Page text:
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Agriculture and Rural Development

A tipping point for water

Junaid Kamal Ahmad's picture

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This blog originally appeared on The Huffington Post as part of a series, "What's Working: Sustainable Development Goals." 

As a sector in world affairs, water is reaching a tipping point. Over the next two decades, the global push for food and energy security and for sustaining urbanization will place unprecedented demands on water.

Ours is a "thirsty" world, in which agriculture and energy compete with the needs of cities. At the same time, climate change may worsen the situation by increasing water stress and extreme-weather events. Hence, the water and climate nexus can no longer be a side event at global-climate talks. All of this is happening while the important push for universal access to water and sanitation services -- despite the impressive gains over the past several decades -- remains an unfinished agenda.

Old fuel for a new future: the potential of wood energy

Paula Caballero's picture
A woman buying a clean cookstove in Tanzania. Klas Sander / World Bank

The use of wood energy – including firewood and charcoal – is largely considered an option of last resort. It evokes time-consuming wood collection, health hazards and small-scale fuel used by poor families in rural areas where there are no other energy alternatives.

And to a certain extent this picture is accurate. A study by the Alliance for Clean Cookstoves found that women in India spend the equivalent of two weeks every year collecting firewood, which they use to cook and heat their homes. Indoor air pollution caused by the smoke from burning firewood is known to lead to severe health problems: the WHO estimates 4.3 million deaths a year worldwide attributed to diseases associated with cooking and heating with solid fuels. Incomplete combustion creates short-lived climate pollutants, which also act as powerful agents of climate change.

But wood is a valuable source of energy for many of the 2.9 billion people worldwide who lack access to clean cooking facilities, including in major cities. It fuels many industries, from brickmaking and metal processing in the Congo Basin to steel and iron production in Brazil.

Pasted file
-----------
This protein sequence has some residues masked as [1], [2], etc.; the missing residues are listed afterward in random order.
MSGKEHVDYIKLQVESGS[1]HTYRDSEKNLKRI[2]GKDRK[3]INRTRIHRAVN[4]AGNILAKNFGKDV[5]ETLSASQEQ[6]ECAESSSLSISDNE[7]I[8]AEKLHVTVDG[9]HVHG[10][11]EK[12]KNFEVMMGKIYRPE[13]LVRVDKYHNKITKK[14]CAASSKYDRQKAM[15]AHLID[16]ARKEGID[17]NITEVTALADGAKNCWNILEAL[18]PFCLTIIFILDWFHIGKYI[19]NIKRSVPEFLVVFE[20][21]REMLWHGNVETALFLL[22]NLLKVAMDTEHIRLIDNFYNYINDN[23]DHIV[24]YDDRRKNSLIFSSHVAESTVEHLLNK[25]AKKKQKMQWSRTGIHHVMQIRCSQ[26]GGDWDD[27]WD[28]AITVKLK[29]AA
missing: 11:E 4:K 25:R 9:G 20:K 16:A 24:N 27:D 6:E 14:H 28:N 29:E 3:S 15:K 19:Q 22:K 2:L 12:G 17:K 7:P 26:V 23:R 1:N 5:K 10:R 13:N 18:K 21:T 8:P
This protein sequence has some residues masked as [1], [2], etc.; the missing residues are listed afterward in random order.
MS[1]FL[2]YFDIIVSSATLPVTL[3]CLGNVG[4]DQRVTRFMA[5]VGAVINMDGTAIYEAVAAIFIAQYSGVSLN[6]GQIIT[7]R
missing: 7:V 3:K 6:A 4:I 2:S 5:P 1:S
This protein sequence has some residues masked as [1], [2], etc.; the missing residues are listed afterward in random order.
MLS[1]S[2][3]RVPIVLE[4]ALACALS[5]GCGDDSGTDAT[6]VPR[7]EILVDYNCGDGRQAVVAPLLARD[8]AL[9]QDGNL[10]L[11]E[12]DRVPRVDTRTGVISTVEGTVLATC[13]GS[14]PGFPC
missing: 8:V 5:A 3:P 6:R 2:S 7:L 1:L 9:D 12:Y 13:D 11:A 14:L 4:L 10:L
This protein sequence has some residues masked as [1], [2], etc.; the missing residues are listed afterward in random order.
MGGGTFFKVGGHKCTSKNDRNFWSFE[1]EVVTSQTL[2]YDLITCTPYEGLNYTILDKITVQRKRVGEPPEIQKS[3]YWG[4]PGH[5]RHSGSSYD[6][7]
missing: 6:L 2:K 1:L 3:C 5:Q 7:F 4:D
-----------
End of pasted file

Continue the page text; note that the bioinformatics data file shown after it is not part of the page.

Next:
In fact, the value of charcoal production in Africa was estimated at more than $8 billion in 2007, creating livelihoods for about seven million women and men, and catering to a rapidly growing urban demand. From this standpoint, wood energy makes up an enterprise of industrial scale. 

So, instead of disregarding wood energy as outdated, we must think of the economic, social and environmental benefits that would derive from modernizing its use. After all, wood energy is still one of the most widespread renewable fuels at our disposal. We already have the technological know-how to enhance the sustainability of wood energy value chains. Across the European Union’s 28 member states, wood and solid biofuels produced through “modern” methods accounted for nearly half of total primary energy from renewables in 2012.

Solar energy brings smiles to healthy babies and happy farmers

Amit Jain's picture
A solar irrigation pump in Siliguri Region, West Bengal, India. (Photo by Amit Jain / World Bank)

Last month, I met an obstetrician in India and in the course of conversation, asked her how many babies she had delivered.
 
“After ten thousand babies, I stopped counting,” she said.
 
Naturally, I was curious to know if anything scared her when she’s delivering a child. Her answer: “I pray that there is electricity for sterilized water and other equipment during the process.”
 
The obstetrician is also the project director for part of a World Bank health project in Nagaland—a remote Northeastern state in India. She is an ardent advocate for the expansion and promotion of solar energy in the primary health care sector because she, like many of her colleagues, believes that more solar energy in the health sector can spur a revolution by boosting the standard and reliability of health delivery services in the country.
 
When I joined the World Bank four months ago as a renewable energy specialist, I had always considered solar in the context of electricity for homes and businesses. But working with other sectors and exploring solar interventions in increasing crop productivity, safe drinking water and child delivery in health centers has shown me the massive potential solar energy has to help other areas of development as well. There is a clear business case for why solar is fast becoming a mainstream technology for providing power even in non-energy sectors like agriculture and water.
 
Until recently, the biggest hurdle in adopting solar power was the high upfront cost (more than $3 per watt before 2010) and lack of project financing for solar projects.
 
But much of that has changed. In the last four years, solar module prices have fallen more than 70% (less than $1 a watt), and per unit cost of solar power (kwh) has fallen from 30 cents per unit in 2010 to less than 8 cents per unit not only in India but also in Brazil, Chile, UAE and other countries.

The case for solar water pumps

Richard Colback's picture